The meaning of this expression is given by evaluating both sides at an arbitrary point p: on the right hand side, the sum is defined "pointwise", so that
More generally, for any smooth functions gi and hi on U, we define the differential 1-form α = ∑i gi dhi pointwise by
The second idea leading to differential forms arises from the following question: given a differential 1-form α on U, when does there exist a function f on U such that α = df? The above expansion reduces this question to the search for a function f whose partial derivatives ∂f / ∂xi are equal to n given functions fi. For n>1, such a function does not always exist: any smooth function f satisfies
The skew-symmetry of the left hand side in i and j suggests introducing an antisymmetric product on differential 1-forms, the wedge product, so that these equations can be combined into a single condition
Differential 0-forms, 1-forms, and 2-forms are special cases of differential forms. For each k, there is a space of differential k-forms, which can be expressed in terms of the coordinates as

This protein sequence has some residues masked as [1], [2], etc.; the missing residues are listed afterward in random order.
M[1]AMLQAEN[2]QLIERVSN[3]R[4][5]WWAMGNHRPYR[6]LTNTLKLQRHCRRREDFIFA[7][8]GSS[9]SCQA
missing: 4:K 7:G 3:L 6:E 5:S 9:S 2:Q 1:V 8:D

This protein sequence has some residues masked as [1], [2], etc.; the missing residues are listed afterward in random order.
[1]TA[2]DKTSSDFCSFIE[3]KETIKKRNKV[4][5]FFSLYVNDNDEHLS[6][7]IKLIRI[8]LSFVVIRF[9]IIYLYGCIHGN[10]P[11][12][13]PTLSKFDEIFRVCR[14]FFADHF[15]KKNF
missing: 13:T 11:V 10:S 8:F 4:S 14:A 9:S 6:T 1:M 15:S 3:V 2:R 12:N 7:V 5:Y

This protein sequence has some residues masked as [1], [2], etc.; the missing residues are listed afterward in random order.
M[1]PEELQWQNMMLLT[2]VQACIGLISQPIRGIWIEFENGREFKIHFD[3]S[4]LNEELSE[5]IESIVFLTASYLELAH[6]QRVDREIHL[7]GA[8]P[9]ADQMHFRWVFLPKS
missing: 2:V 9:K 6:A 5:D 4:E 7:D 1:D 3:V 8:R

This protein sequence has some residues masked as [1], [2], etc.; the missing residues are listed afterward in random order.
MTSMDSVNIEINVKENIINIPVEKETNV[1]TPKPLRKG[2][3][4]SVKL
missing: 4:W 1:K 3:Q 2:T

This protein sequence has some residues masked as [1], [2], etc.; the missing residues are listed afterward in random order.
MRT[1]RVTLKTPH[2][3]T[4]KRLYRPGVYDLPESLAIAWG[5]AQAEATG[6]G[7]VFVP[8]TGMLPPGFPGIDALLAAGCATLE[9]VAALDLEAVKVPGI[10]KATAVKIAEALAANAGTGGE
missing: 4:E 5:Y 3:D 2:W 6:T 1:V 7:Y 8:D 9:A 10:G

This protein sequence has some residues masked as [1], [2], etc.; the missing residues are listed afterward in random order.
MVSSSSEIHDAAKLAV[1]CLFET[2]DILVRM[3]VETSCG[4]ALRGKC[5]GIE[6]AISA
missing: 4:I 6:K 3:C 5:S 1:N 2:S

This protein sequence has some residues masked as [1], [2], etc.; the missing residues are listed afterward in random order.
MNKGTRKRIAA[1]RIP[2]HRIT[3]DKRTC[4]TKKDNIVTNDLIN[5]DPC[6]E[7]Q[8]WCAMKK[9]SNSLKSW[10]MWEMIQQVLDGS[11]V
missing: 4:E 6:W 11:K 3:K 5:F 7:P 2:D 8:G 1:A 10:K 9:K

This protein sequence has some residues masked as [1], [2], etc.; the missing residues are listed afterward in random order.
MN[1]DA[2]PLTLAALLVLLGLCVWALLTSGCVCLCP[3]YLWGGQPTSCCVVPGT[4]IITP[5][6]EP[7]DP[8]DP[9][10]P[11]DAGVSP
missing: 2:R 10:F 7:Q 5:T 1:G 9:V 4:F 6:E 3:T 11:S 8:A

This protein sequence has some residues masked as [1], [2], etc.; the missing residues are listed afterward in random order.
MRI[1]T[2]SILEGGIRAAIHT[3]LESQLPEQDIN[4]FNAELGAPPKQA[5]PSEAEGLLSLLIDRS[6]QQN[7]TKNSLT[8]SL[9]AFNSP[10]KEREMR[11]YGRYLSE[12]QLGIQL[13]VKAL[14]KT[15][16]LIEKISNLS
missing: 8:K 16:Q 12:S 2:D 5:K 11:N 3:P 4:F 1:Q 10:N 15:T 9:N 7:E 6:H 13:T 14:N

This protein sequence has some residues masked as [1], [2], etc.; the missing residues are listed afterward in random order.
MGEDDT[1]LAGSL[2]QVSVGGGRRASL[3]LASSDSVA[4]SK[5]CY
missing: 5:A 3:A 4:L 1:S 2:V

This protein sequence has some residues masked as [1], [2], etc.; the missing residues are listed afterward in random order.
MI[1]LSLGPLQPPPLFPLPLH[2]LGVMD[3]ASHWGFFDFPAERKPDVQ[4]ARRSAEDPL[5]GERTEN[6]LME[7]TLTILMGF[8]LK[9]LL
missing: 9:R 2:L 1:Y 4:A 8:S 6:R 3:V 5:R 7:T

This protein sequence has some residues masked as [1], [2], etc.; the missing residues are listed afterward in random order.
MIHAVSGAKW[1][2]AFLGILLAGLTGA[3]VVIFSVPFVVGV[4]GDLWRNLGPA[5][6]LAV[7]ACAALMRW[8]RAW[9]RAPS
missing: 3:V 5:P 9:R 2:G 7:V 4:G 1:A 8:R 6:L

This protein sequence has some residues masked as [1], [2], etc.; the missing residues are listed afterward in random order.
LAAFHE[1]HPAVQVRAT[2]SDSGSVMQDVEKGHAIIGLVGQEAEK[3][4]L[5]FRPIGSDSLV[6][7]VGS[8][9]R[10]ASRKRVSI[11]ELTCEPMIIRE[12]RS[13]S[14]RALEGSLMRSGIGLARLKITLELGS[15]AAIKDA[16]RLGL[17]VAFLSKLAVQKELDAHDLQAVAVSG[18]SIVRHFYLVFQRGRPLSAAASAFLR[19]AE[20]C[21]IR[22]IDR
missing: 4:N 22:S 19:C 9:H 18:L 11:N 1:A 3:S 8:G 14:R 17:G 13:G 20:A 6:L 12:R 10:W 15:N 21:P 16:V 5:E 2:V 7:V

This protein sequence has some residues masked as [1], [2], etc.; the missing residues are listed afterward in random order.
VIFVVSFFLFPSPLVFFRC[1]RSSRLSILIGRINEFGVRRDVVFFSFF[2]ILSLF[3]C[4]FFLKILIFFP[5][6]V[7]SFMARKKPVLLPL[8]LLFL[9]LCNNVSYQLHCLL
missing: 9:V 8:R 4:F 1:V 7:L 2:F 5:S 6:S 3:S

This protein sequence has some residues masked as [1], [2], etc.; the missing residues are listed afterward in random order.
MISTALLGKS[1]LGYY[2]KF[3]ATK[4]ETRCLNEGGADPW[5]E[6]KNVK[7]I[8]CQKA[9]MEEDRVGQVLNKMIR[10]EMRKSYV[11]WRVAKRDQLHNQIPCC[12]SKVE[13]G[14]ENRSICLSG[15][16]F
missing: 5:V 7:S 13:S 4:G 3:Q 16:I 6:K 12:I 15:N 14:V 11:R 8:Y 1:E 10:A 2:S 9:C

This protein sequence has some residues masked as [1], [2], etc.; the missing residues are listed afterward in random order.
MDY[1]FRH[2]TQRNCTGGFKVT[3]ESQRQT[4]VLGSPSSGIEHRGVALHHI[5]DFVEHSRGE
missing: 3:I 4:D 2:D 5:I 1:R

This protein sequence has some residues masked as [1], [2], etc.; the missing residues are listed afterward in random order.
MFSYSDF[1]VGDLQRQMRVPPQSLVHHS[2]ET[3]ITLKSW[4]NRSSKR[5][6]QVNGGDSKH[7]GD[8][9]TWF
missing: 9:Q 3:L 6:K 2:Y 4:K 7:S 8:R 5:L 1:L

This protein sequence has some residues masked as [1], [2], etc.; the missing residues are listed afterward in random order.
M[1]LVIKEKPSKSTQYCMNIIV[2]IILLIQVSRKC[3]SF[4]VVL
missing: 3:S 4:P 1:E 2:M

Differential forms can be multiplied together using the wedge product, and for any differential k-form α, there is a differential (k+1)-form dα called the exterior derivative of α.
Differential forms, the wedge product and the exterior derivative are independent of a choice of coordinates. Consequently they may be defined on any smooth manifold M. One way to do this is cover M with coordinate charts and define a differential k-form on M to be a a family of differential k-forms on each chart which agree on the overlaps. However, there are more intrinsic definitions which make the independence of coordinates manifest.